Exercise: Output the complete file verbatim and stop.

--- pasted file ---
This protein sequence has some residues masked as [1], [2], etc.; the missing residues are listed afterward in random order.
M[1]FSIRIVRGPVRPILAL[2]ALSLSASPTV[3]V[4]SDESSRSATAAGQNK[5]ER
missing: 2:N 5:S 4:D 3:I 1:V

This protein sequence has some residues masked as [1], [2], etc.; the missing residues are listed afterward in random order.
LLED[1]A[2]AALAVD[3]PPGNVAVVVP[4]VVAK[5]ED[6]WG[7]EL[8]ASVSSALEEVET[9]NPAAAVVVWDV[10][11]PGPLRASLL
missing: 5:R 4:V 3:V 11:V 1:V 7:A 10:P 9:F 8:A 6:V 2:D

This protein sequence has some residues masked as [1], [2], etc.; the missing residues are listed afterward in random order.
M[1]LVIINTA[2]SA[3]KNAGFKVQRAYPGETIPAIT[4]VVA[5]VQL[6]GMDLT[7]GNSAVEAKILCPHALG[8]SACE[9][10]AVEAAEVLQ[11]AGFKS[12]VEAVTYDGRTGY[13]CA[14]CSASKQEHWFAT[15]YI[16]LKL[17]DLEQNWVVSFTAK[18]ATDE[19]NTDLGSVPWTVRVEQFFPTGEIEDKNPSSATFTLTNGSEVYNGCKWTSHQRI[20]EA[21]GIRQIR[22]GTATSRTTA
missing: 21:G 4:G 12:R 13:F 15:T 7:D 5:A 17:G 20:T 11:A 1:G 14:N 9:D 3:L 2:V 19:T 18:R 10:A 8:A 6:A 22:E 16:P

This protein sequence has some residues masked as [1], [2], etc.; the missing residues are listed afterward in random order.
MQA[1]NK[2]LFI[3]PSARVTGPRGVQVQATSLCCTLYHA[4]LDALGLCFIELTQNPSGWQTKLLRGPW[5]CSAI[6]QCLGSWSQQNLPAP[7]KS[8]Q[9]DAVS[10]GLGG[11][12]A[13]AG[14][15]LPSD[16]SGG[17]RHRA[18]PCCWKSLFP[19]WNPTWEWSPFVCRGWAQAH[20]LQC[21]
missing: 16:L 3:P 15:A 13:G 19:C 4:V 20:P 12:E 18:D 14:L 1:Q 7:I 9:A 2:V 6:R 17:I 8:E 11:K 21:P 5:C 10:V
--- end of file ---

This protein sequence has some residues masked as [1], [2], etc.; the missing residues are listed afterward in random order.
M[1]FSIRIVRGPVRPILAL[2]ALSLSASPTV[3]V[4]SDESSRSATAAGQNK[5]ER
missing: 2:N 5:S 4:D 3:I 1:V

This protein sequence has some residues masked as [1], [2], etc.; the missing residues are listed afterward in random order.
LLED[1]A[2]AALAVD[3]PPGNVAVVVP[4]VVAK[5]ED[6]WG[7]EL[8]ASVSSALEEVET[9]NPAAAVVVWDV[10][11]PGPLRASLL
missing: 5:R 4:V 3:V 11:V 1:V 7:A 10:P 9:F 8:A 6:V 2:D

This protein sequence has some residues masked as [1], [2], etc.; the missing residues are listed afterward in random order.
M[1]LVIINTA[2]SA[3]KNAGFKVQRAYPGETIPAIT[4]VVA[5]VQL[6]GMDLT[7]GNSAVEAKILCPHALG[8]SACE[9][10]AVEAAEVLQ[11]AGFKS[12]VEAVTYDGRTGY[13]CA[14]CSASKQEHWFAT[15]YI[16]LKL[17]DLEQNWVVSFTAK[18]ATDE[19]NTDLGSVPWTVRVEQFFPTGEIEDKNPSSATFTLTNGSEVYNGCKWTSHQRI[20]EA[21]GIRQIR[22]GTATSRTTA
missing: 21:G 4:G 12:R 13:F 15:T 7:D 5:A 17:G 20:T 11:A 1:G 14:N 9:D 3:L 2:V 19:T 18:R 10:A 8:A 6:A 22:E 16:P

This protein sequence has some residues masked as [1], [2], etc.; the missing residues are listed afterward in random order.
MQA[1]NK[2]LFI[3]PSARVTGPRGVQVQATSLCCTLYHA[4]LDALGLCFIELTQNPSGWQTKLLRGPW[5]CSAI[6]QCLGSWSQQNLPAP[7]KS[8]Q[9]DAVS[10]GLGG[11][12]A[13]AG[14][15]LPSD[16]SGG[17]RHRA[18]PCCWKSLFP[19]WNPTWEWSPFVCRGWAQAH[20]LQC[21]
missing: 16:L 3:P 15:A 13:G 19:C 4:V 20:P 12:E 18:D 14:L 1:Q 7:I 9:A 2:V 6:R 17:I 8:E 11:K 21:P 5:C 10:V